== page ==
One similarity between the two poems is that they both have titles which express positive feelings about war. However, the titles are both used in different ways; 'Who's for the game?' is an extended metaphor, as it is repeated again during the poem, ‘Who’s for the game, the biggest that’s played…’
Also it is comparing the war to a game, which is a euphemism as well as a metaphor. It is a euphemism because war is a very serious, dangerous matter; whereas a game is something that people enjoy and never get seriously injured in. By using this euphemism, Jessie Pope - the poet – lessens the severity of war, and makes her readers’ think of it as enjoyable, and something that they want to do.
On the other hand, 'Dulce et decorum est' is quite a sarcastic and ironic title. 'Dulce et decorum est' literally translates as ‘It is sweet and fitting’, and it is a quote from the Roman poet Horace. It is repeated in the last line of the poem, which is ‘…Dulce et decorum est Pro patria mori.’
This means ‘It is sweet and fitting to die for one’s country.’ But in Wilfred Owen’s opinion it is a lie, because during his poem he expresses his feelings on war, and gives the impression that you shouldn’t go. ‘And flound’ring like a man in fire or lime… Dim, through the misty panes and think green light, as under a green sea, I saw him drowning.’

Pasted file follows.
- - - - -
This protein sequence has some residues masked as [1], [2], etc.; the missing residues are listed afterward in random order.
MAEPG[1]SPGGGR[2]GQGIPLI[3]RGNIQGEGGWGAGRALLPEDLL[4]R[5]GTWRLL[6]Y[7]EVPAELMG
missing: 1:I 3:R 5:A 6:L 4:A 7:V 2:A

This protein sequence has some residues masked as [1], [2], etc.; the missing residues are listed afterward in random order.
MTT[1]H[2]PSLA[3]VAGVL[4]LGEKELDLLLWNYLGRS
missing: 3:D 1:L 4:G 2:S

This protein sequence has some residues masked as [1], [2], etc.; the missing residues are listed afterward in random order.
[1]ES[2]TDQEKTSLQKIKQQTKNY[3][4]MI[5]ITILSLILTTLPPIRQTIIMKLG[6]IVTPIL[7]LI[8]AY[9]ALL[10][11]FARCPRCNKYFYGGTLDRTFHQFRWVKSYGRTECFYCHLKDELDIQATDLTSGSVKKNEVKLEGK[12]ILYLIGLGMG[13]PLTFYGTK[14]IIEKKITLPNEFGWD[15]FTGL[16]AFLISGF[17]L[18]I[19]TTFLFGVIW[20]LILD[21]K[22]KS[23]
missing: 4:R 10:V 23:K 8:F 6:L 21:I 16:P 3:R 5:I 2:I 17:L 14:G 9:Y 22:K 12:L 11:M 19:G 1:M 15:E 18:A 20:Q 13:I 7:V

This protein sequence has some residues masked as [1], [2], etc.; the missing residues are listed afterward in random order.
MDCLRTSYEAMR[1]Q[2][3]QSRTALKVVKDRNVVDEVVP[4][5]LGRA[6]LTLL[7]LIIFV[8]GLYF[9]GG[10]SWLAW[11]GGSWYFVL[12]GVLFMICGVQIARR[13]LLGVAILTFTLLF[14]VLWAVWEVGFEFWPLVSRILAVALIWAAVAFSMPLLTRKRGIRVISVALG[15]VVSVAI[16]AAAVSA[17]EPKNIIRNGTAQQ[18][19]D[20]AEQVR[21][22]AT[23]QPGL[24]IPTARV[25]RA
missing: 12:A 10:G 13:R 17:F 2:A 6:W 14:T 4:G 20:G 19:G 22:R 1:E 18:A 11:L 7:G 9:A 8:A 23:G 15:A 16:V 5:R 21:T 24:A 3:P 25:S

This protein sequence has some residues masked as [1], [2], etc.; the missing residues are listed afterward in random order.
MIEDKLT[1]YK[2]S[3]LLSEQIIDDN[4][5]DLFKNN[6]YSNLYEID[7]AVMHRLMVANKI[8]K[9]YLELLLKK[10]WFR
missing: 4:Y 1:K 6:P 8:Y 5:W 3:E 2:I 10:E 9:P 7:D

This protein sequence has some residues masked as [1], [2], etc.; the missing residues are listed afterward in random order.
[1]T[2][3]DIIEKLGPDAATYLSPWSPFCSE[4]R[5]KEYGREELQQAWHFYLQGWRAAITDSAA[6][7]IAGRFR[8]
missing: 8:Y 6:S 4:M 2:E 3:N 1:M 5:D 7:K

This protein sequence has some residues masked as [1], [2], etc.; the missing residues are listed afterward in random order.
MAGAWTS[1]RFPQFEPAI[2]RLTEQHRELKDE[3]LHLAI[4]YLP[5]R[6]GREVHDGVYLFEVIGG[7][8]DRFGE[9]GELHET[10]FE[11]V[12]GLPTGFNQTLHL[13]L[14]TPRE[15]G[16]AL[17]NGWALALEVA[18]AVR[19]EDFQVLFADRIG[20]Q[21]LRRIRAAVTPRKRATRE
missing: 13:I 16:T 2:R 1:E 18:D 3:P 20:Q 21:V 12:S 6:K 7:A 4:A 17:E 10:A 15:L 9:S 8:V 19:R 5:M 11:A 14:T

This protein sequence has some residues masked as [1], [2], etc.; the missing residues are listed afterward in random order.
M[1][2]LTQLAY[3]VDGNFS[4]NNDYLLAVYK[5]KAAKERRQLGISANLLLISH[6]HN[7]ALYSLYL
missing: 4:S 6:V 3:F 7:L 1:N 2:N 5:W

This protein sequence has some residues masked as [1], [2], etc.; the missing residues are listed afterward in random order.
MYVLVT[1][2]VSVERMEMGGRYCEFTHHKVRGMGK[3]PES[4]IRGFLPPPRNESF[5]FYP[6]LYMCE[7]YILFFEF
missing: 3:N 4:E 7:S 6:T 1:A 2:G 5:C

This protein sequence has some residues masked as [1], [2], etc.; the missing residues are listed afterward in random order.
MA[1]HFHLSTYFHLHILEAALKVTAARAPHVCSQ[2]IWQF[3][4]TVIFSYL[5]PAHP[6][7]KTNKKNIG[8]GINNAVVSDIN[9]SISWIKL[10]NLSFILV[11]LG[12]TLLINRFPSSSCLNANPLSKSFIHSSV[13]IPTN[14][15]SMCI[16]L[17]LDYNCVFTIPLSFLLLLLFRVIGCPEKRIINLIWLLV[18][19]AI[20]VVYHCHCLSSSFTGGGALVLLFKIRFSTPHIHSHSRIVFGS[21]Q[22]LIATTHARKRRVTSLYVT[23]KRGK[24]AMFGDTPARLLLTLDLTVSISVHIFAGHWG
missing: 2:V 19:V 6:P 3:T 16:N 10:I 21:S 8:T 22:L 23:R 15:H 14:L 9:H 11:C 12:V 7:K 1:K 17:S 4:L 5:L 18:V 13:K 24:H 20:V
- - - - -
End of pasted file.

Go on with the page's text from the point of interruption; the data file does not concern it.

This is showing one of the appalling ways in which soldiers in the war can die. Also this man dying is not going to save t...
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...ch high zest…’
Although he does directly address his reader too, he is saying completely opposite things to Jessie Pope.
In conclusion, the two poems, 'Who's for the game?' and 'Dulce et decorum est' treat the war very differently. This is mostly because of the different purposes both poets had for writing them. Jessie Pope was enrolled by the government to write poems for newspapers as part of the propaganda trying to make young men sign up for the army. Whereas Wilfred Owen was a soldier who fought in the war himself, and he wrote 'Dulce et decorum est' as a response to Jessie Pope, because he saw her as a typical unfeeling civilian who was supporting the war from the relative safety of the Home Front. Jessie Pope had a limited viewpoint, never having been on the battlefield herself, whereas Wilfred Owen wrote about his first hand experience in the trenches.
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